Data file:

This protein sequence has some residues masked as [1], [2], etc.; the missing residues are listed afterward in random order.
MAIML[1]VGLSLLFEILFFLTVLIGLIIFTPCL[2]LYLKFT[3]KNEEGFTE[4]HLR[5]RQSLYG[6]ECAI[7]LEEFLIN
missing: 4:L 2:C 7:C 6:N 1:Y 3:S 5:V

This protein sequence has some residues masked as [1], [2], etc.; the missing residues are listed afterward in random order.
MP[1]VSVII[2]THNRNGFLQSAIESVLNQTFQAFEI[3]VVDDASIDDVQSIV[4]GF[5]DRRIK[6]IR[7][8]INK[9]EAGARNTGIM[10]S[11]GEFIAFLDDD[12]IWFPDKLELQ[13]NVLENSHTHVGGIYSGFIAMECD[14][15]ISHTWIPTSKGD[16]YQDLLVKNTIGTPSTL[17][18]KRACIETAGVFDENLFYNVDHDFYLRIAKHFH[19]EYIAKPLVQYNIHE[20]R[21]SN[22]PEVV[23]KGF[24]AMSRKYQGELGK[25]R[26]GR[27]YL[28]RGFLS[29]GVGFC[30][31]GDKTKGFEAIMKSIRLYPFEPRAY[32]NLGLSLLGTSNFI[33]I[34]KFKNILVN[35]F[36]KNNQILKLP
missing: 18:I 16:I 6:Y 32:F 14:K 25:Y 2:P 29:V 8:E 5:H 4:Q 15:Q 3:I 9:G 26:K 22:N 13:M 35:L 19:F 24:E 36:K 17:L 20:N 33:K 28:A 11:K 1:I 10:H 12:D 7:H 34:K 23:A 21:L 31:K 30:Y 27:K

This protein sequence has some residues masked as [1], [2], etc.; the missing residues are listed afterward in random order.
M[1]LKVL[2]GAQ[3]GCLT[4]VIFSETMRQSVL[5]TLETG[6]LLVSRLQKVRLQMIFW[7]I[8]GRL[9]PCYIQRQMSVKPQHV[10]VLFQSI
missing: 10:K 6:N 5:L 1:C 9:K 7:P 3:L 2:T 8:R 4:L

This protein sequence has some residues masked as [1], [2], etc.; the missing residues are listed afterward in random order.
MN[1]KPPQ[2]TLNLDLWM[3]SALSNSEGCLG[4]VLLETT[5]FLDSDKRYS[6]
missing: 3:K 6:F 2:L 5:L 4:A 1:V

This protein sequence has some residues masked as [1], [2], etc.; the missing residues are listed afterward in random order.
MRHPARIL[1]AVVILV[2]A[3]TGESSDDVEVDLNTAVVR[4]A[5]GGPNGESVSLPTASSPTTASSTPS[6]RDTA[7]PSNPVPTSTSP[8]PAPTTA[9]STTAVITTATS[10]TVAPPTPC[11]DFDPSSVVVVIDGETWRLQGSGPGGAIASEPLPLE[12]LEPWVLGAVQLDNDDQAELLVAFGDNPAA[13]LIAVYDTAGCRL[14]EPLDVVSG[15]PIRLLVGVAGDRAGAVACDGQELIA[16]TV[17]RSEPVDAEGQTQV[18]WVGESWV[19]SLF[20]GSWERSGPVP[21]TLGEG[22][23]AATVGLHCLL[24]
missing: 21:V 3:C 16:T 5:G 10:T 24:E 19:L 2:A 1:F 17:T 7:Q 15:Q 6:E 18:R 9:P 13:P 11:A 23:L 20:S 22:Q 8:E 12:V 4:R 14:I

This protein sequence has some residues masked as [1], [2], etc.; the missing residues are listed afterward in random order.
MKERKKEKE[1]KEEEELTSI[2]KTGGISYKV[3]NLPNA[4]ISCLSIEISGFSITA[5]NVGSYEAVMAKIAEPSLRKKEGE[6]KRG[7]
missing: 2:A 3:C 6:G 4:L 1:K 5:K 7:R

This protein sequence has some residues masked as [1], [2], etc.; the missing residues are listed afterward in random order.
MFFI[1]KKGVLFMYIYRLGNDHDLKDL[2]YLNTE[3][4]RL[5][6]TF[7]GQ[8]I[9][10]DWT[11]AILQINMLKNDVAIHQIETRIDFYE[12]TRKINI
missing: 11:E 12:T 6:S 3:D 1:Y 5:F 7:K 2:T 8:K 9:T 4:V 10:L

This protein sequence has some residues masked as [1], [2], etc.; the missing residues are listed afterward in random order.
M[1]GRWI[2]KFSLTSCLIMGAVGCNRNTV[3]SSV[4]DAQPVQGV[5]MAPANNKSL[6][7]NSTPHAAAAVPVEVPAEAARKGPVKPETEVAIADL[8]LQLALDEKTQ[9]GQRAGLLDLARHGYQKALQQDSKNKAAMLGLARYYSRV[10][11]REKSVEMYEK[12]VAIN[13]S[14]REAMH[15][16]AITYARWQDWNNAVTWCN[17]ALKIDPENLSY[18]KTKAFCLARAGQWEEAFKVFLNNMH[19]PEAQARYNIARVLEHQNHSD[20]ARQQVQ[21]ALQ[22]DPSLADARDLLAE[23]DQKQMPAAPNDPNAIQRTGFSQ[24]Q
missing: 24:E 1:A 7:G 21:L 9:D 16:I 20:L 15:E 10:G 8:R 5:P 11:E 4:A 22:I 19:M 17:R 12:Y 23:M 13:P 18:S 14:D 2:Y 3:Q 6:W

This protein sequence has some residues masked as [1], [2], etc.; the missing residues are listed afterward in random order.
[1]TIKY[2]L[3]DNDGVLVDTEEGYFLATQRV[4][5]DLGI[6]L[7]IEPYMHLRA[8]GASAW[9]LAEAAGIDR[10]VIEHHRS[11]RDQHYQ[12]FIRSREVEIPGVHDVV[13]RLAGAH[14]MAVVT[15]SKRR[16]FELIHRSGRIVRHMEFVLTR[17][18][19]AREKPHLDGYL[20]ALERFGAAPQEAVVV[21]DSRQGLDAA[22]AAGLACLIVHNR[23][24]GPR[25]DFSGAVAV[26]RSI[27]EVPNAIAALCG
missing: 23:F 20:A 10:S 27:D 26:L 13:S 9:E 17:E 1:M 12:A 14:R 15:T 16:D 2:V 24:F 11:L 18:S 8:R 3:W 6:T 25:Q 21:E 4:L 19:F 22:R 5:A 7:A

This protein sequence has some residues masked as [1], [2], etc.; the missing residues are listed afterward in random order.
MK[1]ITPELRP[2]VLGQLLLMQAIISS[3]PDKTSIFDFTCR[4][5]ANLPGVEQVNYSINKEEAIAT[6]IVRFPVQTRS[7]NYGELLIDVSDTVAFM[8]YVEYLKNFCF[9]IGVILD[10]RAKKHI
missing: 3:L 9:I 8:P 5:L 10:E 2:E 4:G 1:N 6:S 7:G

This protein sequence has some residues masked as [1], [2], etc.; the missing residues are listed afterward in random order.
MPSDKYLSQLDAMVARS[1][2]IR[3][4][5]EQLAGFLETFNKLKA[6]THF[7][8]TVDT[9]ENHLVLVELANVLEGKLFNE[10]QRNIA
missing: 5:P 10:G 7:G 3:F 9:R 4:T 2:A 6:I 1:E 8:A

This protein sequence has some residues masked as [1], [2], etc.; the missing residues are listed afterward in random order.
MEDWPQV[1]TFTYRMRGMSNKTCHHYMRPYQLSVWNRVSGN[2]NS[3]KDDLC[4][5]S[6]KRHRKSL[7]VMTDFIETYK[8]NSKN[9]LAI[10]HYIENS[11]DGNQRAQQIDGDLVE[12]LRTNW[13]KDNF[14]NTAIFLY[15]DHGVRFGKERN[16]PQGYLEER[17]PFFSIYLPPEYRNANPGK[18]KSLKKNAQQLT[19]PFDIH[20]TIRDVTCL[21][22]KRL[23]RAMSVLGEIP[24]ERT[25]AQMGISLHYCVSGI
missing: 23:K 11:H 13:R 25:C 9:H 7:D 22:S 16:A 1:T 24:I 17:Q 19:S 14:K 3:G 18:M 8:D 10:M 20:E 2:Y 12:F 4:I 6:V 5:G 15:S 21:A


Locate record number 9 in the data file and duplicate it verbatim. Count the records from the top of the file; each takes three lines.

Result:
This protein sequence has some residues masked as [1], [2], etc.; the missing residues are listed afterward in random order.
[1]TIKY[2]L[3]DNDGVLVDTEEGYFLATQRV[4][5]DLGI[6]L[7]IEPYMHLRA[8]GASAW[9]LAEAAGIDR[10]VIEHHRS[11]RDQHYQ[12]FIRSREVEIPGVHDVV[13]RLAGAH[14]MAVVT[15]SKRR[16]FELIHRSGRIVRHMEFVLTR[17][18][19]AREKPHLDGYL[20]ALERFGAAPQEAVVV[21]DSRQGLDAA[22]AAGLACLIVHNR[23][24]GPR[25]DFSGAVAV[26]RSI[27]EVPNAIAALCG
missing: 23:F 20:A 10:S 27:D 26:L 13:S 9:E 17:E 1:M 12:A 14:R 15:T 16:D 2:V 24:F 11:L 18:S 8:R 3:W 6:T 25:Q 21:E 4:L 19:F 22:R 5:A 7:A